Help city snow crews help you

Snow is one of those bittersweet things about living Up North.

It is often indescribably beautiful and serene. It creates all kinds of opportunities for outdoor fun, from snowshoeing to snowmobiling to ice fishing to a simple snowball fight.

But it also can make for dangerous or at least slow traveling, and it can make for backbreaking work keeping the paths for driving and walking passable.

Recently, the city sent a news release asking residents for patience as crews work to dig out of winter storms.

The city tries to hit all of its streets within 12 hours of the end of a storm, the news release said, but the city has 14 Department of Public Works employees driving eight plow trucks, four pickups with plows, and a broom truck with a snowblowing unit on it to clear 180 lane miles of streets, seven miles of alley, 27 parking lots, and the city’s Bi-Path and sidewalks adjacent to city-owned property. It takes time.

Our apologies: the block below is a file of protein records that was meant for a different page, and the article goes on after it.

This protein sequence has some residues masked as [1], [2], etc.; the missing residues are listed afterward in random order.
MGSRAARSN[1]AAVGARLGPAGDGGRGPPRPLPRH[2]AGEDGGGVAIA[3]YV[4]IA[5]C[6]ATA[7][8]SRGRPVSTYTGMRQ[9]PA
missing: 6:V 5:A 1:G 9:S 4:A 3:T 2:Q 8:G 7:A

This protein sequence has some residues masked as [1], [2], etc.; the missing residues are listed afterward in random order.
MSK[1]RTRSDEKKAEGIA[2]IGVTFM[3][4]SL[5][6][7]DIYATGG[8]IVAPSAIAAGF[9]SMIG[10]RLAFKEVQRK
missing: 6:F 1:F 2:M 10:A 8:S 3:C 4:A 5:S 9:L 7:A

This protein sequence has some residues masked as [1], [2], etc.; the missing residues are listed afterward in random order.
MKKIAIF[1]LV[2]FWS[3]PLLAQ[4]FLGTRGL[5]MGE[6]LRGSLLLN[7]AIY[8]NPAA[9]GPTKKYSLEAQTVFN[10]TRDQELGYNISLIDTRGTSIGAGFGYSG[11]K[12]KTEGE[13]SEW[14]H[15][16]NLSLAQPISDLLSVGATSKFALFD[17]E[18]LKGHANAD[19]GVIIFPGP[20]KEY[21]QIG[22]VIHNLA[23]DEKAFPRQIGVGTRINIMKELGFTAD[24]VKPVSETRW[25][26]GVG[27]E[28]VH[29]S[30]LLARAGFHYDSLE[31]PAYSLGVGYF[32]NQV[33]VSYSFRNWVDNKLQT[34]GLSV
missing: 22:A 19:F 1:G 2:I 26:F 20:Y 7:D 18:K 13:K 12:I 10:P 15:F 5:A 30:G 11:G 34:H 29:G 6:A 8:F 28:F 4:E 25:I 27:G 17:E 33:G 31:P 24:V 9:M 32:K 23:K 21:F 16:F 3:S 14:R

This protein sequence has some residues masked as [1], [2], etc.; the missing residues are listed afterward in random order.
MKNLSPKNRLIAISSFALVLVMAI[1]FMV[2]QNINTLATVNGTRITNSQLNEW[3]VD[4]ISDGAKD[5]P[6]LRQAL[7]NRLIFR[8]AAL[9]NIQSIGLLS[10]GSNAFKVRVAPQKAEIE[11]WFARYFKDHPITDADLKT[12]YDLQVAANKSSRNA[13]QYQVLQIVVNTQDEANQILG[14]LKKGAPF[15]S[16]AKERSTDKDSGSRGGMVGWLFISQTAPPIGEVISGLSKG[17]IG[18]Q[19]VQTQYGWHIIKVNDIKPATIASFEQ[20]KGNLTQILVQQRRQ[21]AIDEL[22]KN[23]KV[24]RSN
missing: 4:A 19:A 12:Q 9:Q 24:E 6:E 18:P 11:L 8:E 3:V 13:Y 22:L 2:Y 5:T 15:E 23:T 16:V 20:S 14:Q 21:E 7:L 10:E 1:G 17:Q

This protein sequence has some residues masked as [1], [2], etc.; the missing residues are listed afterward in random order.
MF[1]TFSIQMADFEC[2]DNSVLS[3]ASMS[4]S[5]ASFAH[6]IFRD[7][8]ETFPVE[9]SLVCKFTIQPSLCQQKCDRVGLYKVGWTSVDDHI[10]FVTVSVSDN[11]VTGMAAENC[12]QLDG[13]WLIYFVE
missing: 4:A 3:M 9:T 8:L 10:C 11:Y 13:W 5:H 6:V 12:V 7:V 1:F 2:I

There are things you can do to help the city help you:

∫ Shovel your sidewalks. Residents are required to clear sidewalks touching their property. If they don’t, city crews have to spend time arranging for the sidewalks to be cleared, and that’s time that could be spent clearing roadways or performing other important work,

∫ Don’t park in the street. Parking is prohibited on certain streets at certain times partly to allow plows to get through. But, during snowstorms, avoiding parking on streets even where it is allowed can help crews get their jobs done more quickly and safely.

∫ Don’t shovel or blow snow from your driveway into the street. It’s prohibited, first of all, and crews have enough to do.

∫ Shovel the road “upstream” from your driveway. You can lessen the collection of heavy snow at the end of your driveway by shoveling about three feet into the road for about 10 feet “upstream” from your home — iff you live on an eastbound road, for example, shovel 10 feet to the west. That leaves less snow for the plows to throw onto your driveway when they come through.

Getting through the bad parts of winter is a team effort. We all should do our part.